From Wall Street to Silicon Valley, these are the top stories that moved markets and had investors, business leaders, and entrepreneurs talking this week on Cheddar.


The longest bull market in history was replaced by what is now officially the shortest bear market in history. The S&P 500 finally secured a record high after flirting with the level for weeks, officially wiping out the pandemic-induced decline that lasted just 126 trading days. The final push was sparked by better-than-expected retail earnings, the continued Big Tech boom, and strong housing data. Despite tens of millions of people who are still out of work — another 1.1 million filed for unemployment last week — the benchmark stock index is now about 5 percent higher for the year. 


Apple became the first American company to reach a market valuation of $2 trillion. The iPhone-maker has doubled its value in just two years, joining the Saudi Aramco, the state-owned oil giant, as the only companies to ever hit the milestone. Investors were worried that the coronavirus was going to majorly disrupt Apple’s supply chain, but the stock has been on fire, up more than 50 percent since the pandemic began. Still, the company faces major headwinds, including various antitrust probes that may have culminated in Epic Games’  lawsuit against Apple over its app-store pricing structure last week. The fight grew more contentious this week with major news publishers, including the NYT and WSJ, joining in support of a renegotiated fee structure for in-app payments. 


For everyone saying remote work is the future, Big Tech is saying: not so fast. Amazon is adding 3,500 white-collar jobs at offices in six cities: Phoenix, Denver, San Diego, Detroit, Dallas, and NYC. New York will get 2,000 of those jobs, which will be based out of the former Lord & Taylor flagship store (which was sold to WeWork last year and then flipped to Amazon for a reported $1 billion). Facebook recently signed a major lease of space on the west side of Manhattan, and Google continues to build a new campus down the street.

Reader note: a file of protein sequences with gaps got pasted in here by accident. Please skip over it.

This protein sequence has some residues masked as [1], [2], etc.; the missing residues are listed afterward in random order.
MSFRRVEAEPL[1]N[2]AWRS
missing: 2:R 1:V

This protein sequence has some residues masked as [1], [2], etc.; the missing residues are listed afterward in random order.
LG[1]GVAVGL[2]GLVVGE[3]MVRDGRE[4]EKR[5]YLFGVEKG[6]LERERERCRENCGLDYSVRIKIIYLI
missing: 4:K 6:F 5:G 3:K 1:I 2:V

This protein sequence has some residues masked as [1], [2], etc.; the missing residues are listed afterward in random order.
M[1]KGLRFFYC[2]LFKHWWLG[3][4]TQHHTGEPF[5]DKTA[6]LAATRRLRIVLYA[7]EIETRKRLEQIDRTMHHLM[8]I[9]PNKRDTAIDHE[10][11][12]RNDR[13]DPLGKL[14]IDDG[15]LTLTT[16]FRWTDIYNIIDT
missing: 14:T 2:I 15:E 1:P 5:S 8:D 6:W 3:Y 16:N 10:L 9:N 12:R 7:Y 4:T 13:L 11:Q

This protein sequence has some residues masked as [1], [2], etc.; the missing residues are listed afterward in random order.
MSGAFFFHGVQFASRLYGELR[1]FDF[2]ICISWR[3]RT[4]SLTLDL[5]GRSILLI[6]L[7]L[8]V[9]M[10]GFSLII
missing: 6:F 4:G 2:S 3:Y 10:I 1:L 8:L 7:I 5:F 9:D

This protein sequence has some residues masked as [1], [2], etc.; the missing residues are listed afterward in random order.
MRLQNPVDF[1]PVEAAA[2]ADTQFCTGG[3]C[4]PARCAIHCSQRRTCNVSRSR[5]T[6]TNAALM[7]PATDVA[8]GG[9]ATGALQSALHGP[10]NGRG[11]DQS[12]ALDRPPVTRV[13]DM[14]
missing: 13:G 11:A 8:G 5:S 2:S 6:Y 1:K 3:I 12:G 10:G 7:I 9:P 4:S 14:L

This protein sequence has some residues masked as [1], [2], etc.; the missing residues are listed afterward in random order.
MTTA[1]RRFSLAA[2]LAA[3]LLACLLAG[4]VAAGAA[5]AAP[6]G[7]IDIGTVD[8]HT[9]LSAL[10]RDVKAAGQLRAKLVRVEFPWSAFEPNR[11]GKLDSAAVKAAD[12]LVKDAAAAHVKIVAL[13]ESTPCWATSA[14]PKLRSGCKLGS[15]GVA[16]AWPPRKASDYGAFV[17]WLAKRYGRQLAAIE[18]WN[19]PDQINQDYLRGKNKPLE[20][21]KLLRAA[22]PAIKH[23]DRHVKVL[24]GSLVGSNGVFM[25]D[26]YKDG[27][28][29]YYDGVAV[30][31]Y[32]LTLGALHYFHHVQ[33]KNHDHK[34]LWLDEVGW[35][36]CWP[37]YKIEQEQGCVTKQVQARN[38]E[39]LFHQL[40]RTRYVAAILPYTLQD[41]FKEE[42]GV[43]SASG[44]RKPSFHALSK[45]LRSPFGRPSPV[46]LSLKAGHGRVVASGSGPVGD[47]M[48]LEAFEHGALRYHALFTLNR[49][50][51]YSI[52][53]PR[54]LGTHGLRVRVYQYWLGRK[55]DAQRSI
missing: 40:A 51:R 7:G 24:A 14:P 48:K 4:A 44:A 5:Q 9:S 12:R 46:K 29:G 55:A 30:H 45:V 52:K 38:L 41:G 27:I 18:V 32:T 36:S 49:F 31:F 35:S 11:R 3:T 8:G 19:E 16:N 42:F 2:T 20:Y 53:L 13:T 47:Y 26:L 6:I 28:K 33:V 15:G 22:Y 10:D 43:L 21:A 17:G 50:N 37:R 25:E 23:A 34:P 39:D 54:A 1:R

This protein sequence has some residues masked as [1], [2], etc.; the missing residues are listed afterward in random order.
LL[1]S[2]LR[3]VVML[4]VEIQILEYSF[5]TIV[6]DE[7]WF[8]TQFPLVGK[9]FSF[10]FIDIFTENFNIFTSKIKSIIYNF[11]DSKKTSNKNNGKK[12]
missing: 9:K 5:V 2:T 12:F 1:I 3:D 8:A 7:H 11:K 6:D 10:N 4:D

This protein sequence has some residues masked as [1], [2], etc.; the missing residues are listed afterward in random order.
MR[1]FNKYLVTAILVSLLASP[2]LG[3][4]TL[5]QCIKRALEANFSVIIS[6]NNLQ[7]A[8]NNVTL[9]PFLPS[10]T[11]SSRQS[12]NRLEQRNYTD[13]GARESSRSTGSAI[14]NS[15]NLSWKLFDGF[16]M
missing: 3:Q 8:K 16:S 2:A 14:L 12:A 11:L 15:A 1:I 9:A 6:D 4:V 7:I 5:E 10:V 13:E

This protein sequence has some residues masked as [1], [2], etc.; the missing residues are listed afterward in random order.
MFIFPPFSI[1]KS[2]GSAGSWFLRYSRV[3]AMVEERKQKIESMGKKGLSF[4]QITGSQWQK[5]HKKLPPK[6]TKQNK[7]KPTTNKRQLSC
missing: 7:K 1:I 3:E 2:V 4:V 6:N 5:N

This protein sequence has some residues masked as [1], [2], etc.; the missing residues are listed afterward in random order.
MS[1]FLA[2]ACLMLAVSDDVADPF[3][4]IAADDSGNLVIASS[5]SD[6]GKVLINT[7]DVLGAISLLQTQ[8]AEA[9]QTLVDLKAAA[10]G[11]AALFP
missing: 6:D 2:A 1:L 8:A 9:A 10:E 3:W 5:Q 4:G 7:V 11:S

Hours before Uber and Lyft were set to shut down in California, they were granted a temporary reprieve from a federal judge that will allow the ride-hailing companies to remain in service — at least for now. Friday would have been the deadline for Uber and Lyft to reclassify their drivers in the state as employees under the state’s new law known as AB5. They now have until Aug. 25 to agree to a new timeline on the appeal. There’s a referendum on the California ballot in November that would give Uber, Lyft, and other app-based services carve-outs on the employee classification issue.


The market for newly-built single-family homes in the U.S. is on fire. Homebuilder sentiment, which is a closely watched gauge for the broader housing market, is higher than it’s been since 1998 as buyers looking for more space in less dense areas are enticed by record-low interest rates to make their move. The flip side: the cost of lumber is soaring, having more than doubled since April. That could mean higher prices for new homes this fall. And even people staying in their homes are spending to spruce them up. Both Home Depot and Lowe’s reported spectacular quarterly earnings, exceeding revenue expectations by 10 percent. However, neither stock popped on those earnings, a sign that investors think the surge in foot traffic may have been a one-off, sparked by housebound families using quarantine and lockdowns to finally take on that long-planned home improvement project.